IEEE/CPMT Luncheon Meeting, in the Santa Clara Valley:
"The Origins of Silicon Valley: Why and How It Happened Here"
Presentation Slides: "The Origins of Silicon Valley: Why and How It Happened Here" Paul Wesling, IEEE SFBA Council (3.5 MB PDF)
-- Paul Wesling, IEEE SF Bay Area Communications Director, and SCV CPMT Chapter Advisor
WebEx Talk: cisco.webex.com/ciscosales/ldr.php?RCID=5e2bfdd286ade0695d7dbce0e71fad93 (53 minutes)
Newer Version, for Stanford Historical Society: www.youtube.com/watch?v=lRDB_W6POys (1 hour)
To view on your Smart TV, Roku, XBox, etc: select YouTube App; search on "stanford silicon valley"; it should be in the first 6 choices.
Thursday, September 27, 2012 Registration at 11:30 AM; Buffet lunch served from 11:45 - 12:15
($15 if reserved by September 25; $5 for fulltime students and currently unemployed; $5 more at door;
vegetarian available); presentation (no cost) at 12:15.
Why did Silicon Valley come into being? The story goes back to local Hams (amateur radio operators) trying to break RCA's tube patents, the sinking of the Titanic, Naval ship communications requirements, Fred Terman and Stanford University, local invention of high-power tubes (gammatron, klystron), WW II and radar, William Shockley's mother living in Palo Alto, Hetch Hetchy water, and the SF Bay Area infrastructure that developed -- these factors pretty much determined that the semiconductor and IC industries would be located in the Santa Clara Valley. And since semiconductor device development and production were centered here, it made sense that Charles (Bud) Eldon of H-P would be asked by his management to start an IRE Group on Product Engineering in Palo Alto, to serve our local engineers (which grew into today's CPMT Society).
Paul Wesling, a CPMT Society Distinguished Lecturer, will give an exciting and colorful history of device technology development and innovation that began in San Francisco, moved down the Peninsula (seeking lower costs and better housing), and ended up in the Santa Clara Valley during and following World War II. You'll meet some of the colorful characters -- Lee DeForest, Bill Eitel, Charles Litton, Fred Terman, David Packard, Bill Hewlett and others -- who came to define the worldwide electronics industries through their inventions and process development.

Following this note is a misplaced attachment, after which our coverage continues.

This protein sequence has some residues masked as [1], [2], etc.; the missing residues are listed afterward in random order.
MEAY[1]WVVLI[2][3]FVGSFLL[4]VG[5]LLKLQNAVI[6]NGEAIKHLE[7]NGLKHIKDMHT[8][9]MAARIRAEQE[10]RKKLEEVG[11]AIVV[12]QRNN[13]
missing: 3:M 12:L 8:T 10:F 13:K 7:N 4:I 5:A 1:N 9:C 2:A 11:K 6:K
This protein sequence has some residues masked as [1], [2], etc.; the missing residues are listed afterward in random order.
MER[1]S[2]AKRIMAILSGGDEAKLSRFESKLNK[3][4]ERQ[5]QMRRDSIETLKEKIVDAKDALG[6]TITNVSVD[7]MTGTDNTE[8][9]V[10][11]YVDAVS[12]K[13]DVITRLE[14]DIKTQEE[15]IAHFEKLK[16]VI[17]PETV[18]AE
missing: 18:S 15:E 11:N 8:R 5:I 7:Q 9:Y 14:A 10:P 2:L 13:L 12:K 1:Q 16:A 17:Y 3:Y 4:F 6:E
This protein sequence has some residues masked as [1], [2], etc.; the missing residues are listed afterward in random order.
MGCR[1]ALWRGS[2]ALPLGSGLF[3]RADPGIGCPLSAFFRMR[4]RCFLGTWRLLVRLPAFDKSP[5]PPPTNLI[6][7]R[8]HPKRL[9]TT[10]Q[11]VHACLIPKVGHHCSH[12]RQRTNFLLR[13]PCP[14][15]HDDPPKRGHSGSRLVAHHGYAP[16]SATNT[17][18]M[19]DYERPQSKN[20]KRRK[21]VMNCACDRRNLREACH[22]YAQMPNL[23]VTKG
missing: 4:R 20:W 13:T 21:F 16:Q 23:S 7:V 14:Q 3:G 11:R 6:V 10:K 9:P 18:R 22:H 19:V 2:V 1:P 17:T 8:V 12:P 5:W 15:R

- Speaker Biography:
Paul Wesling has worked at GTE, Amdahl, Tandem Computers, H-P and several start-ups, in R&D, design, and manufacturing technology. Assignments included bubble memory development, IC packaging, multi-chip modules, thermal management, reliability, and executive management, as well as developing advanced technology and professional skills courses for the technical staff. A Fellow of the IEEE, he received the IEEE Centennial Medal, the CPMT Distinguished Service award, and the IEEE's Third Millennium Medal, and served as the CPMT Society's vice president of publications for 22 years. Now retired, he is communications director for the IEEE's SF Bay Area Council and the editor of the Council's GRID Magazine.
Paul, a CPMT Society Distinguished Lecturer, has served the local Santa Clara Valley CPMT chapter since 1972, as an officer and more recently as Chapter Advisor. His enthusiastic and inventive approach to volunteer organizational development was honed in the Boy Scouts, both as a youth (he's an Eagle Scout) and as a Scoutmaster of a troop of 60 to 100 Scouts for 15 years. Through his initiative and oversight, the SCV CPMT Chapter has put on over 450 multi-evening and full-day classes locally, making the chapter financially independent and setting its reputation as a high-service-delivery unit of the IEEE. The chapter earned the Society's Best Chapter award twice during his service, and has organized a number of the Society's conferences, including IEMT and SEMI-THERM.
He earned his BS-EE and his MS-Materials Science, both from Stanford University. He holds the Extra Class Ham radio callsign KM6LH. From his career in Silicon Valley, he has had a clear view of the developments here over the past 4 decades.
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